Breathing in the water is no different from normal breathing outside of the water.
Make sure you are breathing relaxed. The key is synchronising all the movements together.
For example, in freestyle the actions are: stroke- body rotation- head rotation to side - exhale-inhale – back head to the water and keep swimming.
Key points during the breathing:
Focus on relaxed breathing. Avoid shallow breaths, stiff face muscles, exhaling with pressure or fast breathing.
After inhaling, lightly hold the breath for 1-2sec.
When swimming freestyle, breath in time with your shoulder rotation.
During long swims, practice breathing every third stroke or breathe every second stroke but change which side you breathe regularly
If you compare natural walking movement and kicking, you won’t find a big different.
The only difference is how far apart the feet get: the length of one step in an adult is approximately 60cm and in a freestyle kick it is around 30cm.
What we can learn from this is to: focus on having relaxed legs, slightly bend your knees during the kick (like in walking), and let your legs kick in one rhythm and at the start kick easy.
Here’s how to kick start your kick:
Keep your legs relaxed and allow your feet to move up and down with relaxed knees (not straight legs!).
If you find that you are not moving forward, it’s probably because you are too stiff and kicking with straight legs.
Try practice kick with different body positions – for example on your back or side.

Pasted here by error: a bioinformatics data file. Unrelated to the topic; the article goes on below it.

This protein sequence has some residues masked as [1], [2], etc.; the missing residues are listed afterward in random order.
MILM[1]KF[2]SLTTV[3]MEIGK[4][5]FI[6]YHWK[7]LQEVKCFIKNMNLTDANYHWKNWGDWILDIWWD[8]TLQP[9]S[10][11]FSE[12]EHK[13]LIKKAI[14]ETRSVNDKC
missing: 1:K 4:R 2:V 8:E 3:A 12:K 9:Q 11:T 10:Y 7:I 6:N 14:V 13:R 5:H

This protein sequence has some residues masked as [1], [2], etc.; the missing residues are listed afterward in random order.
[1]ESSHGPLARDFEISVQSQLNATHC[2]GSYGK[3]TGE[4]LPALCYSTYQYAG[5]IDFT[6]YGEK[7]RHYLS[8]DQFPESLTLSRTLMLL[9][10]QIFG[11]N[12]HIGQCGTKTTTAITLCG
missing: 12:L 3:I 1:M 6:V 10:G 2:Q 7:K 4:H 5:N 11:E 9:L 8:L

Kick softly and focus on a 1-2-1-2-1-2 rhythm.
the stroke is the main means of propulsion. Similar to legs in kicking, arms and hands should be relaxed during the stroke.
Pressing fingers together to make a stiff hand paddle only increases the stiffness in your whole arm and thereby makes the stroke inefficient.
Simply feel the water in your hand during the pull and push backward. If your body is traveling through the water, your stroke is efficient and you are swimming forward.
During the stroke, remember to:
Have a relaxed hand and forearm.
Starts stroke with catch of the water and pull and push the water below shoulder.
Finish the underwater part of your stroke next your thigh.
Relax and make your stroke long (count stoke per lap).
Maintain a consistent rhythm.
A streamlined body position reduces the amount of drag on a swimmer’s body whilst swimming.
Not every beginner swimmer understands the correct body position when swimming freestyle.
Remember Freestyle is a side stroke. This means the body rotates from side to side through the chest during the swim.
There are only two strokes we call chest strokes - Butterfly and Breaststroke.
By rotating the body from side to side in a pivot action you easily achieve a streamlined body position.
Achieving a streamlined position:
Relax your body! Stiff muscles during the swim make your body sink.
Relax your neck and let your head float on the surface.
Having a high head position means your hips and legs sink in the water.
Rotate your body from side to side by reaching the arm forward underneath the water.
Softly kick to keep your legs near the surface of the water.
Start swimming and then start controlling your body position: ACT and then THINK. Not the other way around
Vlad Swim Coach